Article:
I was homeless about 2 ½ years ago, due to losing my job. I slept in my Land Rover, and then eventually lost it due to not paying the tickets I would get for parking in places I could sleep at. After losing my vehicle, I found an apartment complex and slept in the stairwell with only the clothes I had on. Days went by without eating and showering. I remember how people would look at me with ugly looks and would say comments that would make me feel even lesser than I already did. A smile or a nice comment makes your day a lot better than a dirty look or bad comment.
I now live in a beautiful apartment complex called The James Woods Apartments in Skid row, owned by S.R.O. Housing. I see homeless people every day I step out of my building, and as always I smile and say good morning. I just want them to know that I’m not judging them and that I’m not like the people that don’t speak to them because they are homeless. I offer my help by doing little things like when I save my aluminum cans and pass them out, or when I have clothes, shoes or sometimes food and a little extra change, I can afford to give out.
If you knew me, then you would know I’m pretty ambitious and that I don’t give up that easily. So don’t be surprised if what I say now comes true…I believe one day everyone will have a place of their own, where they won’t have to sleep out on the street, and this makes me feel great inside!
Daniel generously dedicated his piece to everyone at United Way of Greater LA and S.R.O. Housing for their ongoing efforts to end homelessness in Los Angeles.
When first asked why I decided to participate in HomeWalk, I didn’t have a profound answer. I thought it was as simple as supporting the cause of ending homelessness, but with more time I tapped into a narrative that was buried underneath, almost forgotten. My childhood was filled with a pattern of unstable housing situations, making me wonder how different my life could have been with a consistent place to call home while growing up. As Cambodian refugees, abruptly forced out of our homeland, my family experienced financial hardship during their resettlement in the United States. This translated into various housing situations; a couple pleasant, the majority not.
When my family first arrived to the U.S. they were placed in an apartment with limited bedrooms, but plenty of people. Ten recently arrived refugees to one or two bedroom apartments was the norm. Another time, we lived in a Section 8 apartment, which were really converted military barracks. My fondest housing memory was a four bedroom house with intergenerational and extended family members in each bedroom, but even that was short-lived due to a house fire.
Although my housing transitions were excessive and at times traumatic, I was fortunate to always have a safe place to rest my head, a place that I could call home with my family around me. Not everyone is so lucky though. I know that rarely when we think of the homeless we imagine entire families out on the streets, but in reality homeless families comprise one-third of the homeless population in our nation. In honor of my family and other families similar to my own, you are in my thoughts and I walk for you.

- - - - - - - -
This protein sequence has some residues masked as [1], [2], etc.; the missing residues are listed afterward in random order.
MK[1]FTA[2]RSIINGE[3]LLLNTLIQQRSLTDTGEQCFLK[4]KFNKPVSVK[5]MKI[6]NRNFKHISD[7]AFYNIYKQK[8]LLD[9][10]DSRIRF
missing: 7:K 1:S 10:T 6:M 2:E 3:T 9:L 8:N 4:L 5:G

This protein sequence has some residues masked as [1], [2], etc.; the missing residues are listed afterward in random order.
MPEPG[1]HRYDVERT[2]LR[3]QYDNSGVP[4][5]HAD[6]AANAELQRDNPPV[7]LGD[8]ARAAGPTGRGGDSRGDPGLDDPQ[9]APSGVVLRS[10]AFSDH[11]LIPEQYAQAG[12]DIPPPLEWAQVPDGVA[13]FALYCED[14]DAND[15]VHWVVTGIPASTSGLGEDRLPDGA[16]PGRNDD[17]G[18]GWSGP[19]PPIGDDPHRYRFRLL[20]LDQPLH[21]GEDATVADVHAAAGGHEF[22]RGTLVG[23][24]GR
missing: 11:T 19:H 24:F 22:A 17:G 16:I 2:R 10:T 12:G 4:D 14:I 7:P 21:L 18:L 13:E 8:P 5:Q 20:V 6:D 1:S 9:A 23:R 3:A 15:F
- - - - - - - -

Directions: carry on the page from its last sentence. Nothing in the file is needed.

“Why do you walk?” I walk for all families, immigrant and native,
that have no home to go to or safe refuge in times of need.
Please visit www.homewalkla.org to register or give today in support of ending homelessness in LA!
Elizabeth Ul is a new United Way intern supporting Home for Good. She is in her final year at UCLA, studying for her Masters of Social Welfare.
Riley Beres is a High School student, Actress, Comedian and Filmmaker. She is the founder of “Socks for Souls” at 501(c)(3) [filed], a non-profit being developed to raise and provide socks and undergarments to the homeless population of Los Angeles. With her friend, Jimmy Deshler, she created a documentary to raise awareness of the many faces of homelessness in LA.
One day, my friend Jimmy and I delivered cans to a shelter and I met a man who said to me, “I am homeless here in North Hollywood and I am hoping things will change in my life.” It was so sincere and gentle. I realized that man is part of someone’s family. Growing up, I was never able to meet or know my mom’s father. I had only heard stories about him. He fell under hard times and eventually became homeless. After 22 years, my mom was reunited with her father, my grandfather, and we enjoyed 5-precious years before he passed. He had, through the help of resources, re-established his life, but lost touch with her because she had moved.
So many people believe that homelessness is defined by individuals sitting on street corners due to drugs or alcohol and, yes, there is that part of the population that we see, but there are so many unseen individuals and families. There is also the issue of how mental illness, loneliness and depression can eventually lead to self-medication. My age group to 25, in particular, are a growing population, as well as families (our future generation). No one says, “When I grow up, I want to be homeless.” Not everyone has given up on society; life events happen, lack of support happens, illness happens and there are many that are just one paycheck away from being homeless. Just like the saying,” It takes a village to raise a child.” It takes a community pulling together to make a difference in the lives of others; to create change. I believe HomeWalkLA can create resources of hope, like my mom’s father experienced and the man I met at the shelter. That resources create new beginnings and reconnect families — a gift without a price tag.
Why do I walk? I walk to give others hope, a chance to start over and to encourage awareness of our growing population.
Home For Good, an initiative of United Way of Greater Los Angeles in partnership with the LA Chamber of Commerce, has been nationally recognized as one of 10 organizations to receive the Secretary’s Award of Public-Philanthropic Partnerships from The Department of Housing and Urban Development (HUD) and the Council on Foundations.The Secretary’s Award recognizes excellence of over 125 cross-sectoral partnerships impacting low-income communities. Read more here.